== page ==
INVITED KEYNOTE SPEAKERS

 

DIVERSITY FROM DIFFERENT PERSPECTIVES

Featuring a panel of local Hawaii experts:

  • William Hoshijo, Hawaii Civil Rights Commission
  • Laiana Wong, University of Hawaii at Manoa
  • No‘eau Warner, University of Hawaii at Manoa
  • Kent Sakoda, University of Hawaii at Manoa
  • Lee Tonouchi, Kapiolani Community College

Friday, September 17, 1:00-2:00 pm, Keoni Auditorium

This panel provides an overview of language issues in Hawaii.

William Hoshijo, the Executive Director of the Hawaii Civil Rights Commission, has a long time commitment to civil rights and interest in language issues. He was co-founder (1983) and director (1984-1996) of Na Loio No Na Kanaka -- The Lawyers for the People of Hawaii, a non-profit public interest law office established to provide legal services to the immigrant poor. He also taught an Ethnic Studies course at the University of Hawaii entitled "Race, Class and the Law." Bill will discuss a range of language rights issues, including English-Only, suppression of Hawaiian language, language and accent discrimination, access to services for persons of limited-English proficiency, and state support and protection of Hawaiian language. He will look at language policy and law through the prisms of Hawaii's historical experience and legal cases.

No‘eau Warner and Laiana Wong were instrumental in the development of the Punana Leo (pre-school) and Kula Kaiapuni (K-12 schools) leading to over 1200 children participating in these Hawaiian immersion schools. No‘eau and Laiana are assistant professors of Hawaiian in the Dept. of Hawaiian and Indo-Pacific Languages and Literatures at the University of Hawaii at Manoa. No‘eau’s presentation is based on his Hawaiian language research and concern for pre- and in-service teacher training for the Kula Kaiapuni Immersion Schools. Laiana Wong explores how, with the resurgence of interest in Hawaiian language and culture, Hawaiian competes with Pidgin (Hawaii Creole English) to serve as the linguistic identity marker of Hawaiians. He holds that this is unfortunate because both face a common enemy. The English-only movement, that began to lose steam during the mid 1990’s, has been reincarnated as No Child Left Behind and continues to repress both languages.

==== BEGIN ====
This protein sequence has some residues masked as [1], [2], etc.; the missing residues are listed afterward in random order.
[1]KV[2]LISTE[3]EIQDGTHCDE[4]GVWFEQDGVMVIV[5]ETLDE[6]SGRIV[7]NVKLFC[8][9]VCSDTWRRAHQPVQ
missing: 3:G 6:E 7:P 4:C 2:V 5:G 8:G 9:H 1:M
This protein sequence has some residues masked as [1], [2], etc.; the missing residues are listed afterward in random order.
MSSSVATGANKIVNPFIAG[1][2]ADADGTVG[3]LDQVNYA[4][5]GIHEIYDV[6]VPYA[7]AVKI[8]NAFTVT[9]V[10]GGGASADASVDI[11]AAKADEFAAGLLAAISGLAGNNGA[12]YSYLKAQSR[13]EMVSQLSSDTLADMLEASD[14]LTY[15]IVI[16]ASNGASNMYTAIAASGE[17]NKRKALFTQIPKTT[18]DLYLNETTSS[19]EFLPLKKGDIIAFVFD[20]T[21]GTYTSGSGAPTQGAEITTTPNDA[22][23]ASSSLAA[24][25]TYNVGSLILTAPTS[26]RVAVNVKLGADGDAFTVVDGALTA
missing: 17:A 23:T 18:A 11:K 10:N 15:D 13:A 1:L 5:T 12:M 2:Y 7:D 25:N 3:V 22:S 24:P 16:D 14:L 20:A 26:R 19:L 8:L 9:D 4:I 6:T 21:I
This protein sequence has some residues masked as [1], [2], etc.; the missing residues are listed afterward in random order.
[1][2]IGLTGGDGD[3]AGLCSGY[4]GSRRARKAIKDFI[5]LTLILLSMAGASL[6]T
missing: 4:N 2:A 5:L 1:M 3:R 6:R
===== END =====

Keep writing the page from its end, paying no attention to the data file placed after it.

Kent Sakoda and Lee Tonouchi will explore Hawaii Creole English (Pidgin) language and literature. Kent is the instructor of Pidgin and Creole English in Hawaii in the Department of Second Language Studies and co-convener for Da Pidgin Coup, a group of university and community experts who support research on Pidgin and advocate recognition of Pidgin in the university and wider community. Lee is a Pidgin (Hawaii Creole English) author, activist, and instructor. He has published Living Pidgin: Contemplations on Pidgin Culture, Da Word, and Da Kine Dictionary, co-edits the journal Hybolics, teaches at Kapiolani Community College, and often speaks with children at local schools about Pidgin.

LANGUAGE, LITERACY, AND CULTURE: MAKING THE CONNECTION

Sonia Nieto, University of Massachusetts, Amherst

Saturday, September 18, 12:00-1:00 pm, Keoni Auditorium

Click on the links to view Dr. Nieto's keynote Powerpoint presentation & related notes

IMPORTANT NOTE: The above files are provided as a professional service in the interest of the academic sharing of knowledge. It is Dr. Nieto's work and should not be used without permission.

Language, literacy, and culture have not always been connected, either conceptually or programmatically, but this is changing as numerous schools and colleges of education in the United States are beginning to reflect a growing awareness of their intersection and the promise they hold for rethinking teaching and learning. This is particularly true in the case of language minority students because approaches using the native language - such as bilingual education - have often been viewed in negative ways. In this talk, I will use a sociocultural lens to explore a number of the connections among language, literacy, and culture, illustrating these links with examples from my own research and that of others, as well as the stories and experiences of young people in U.S. schools.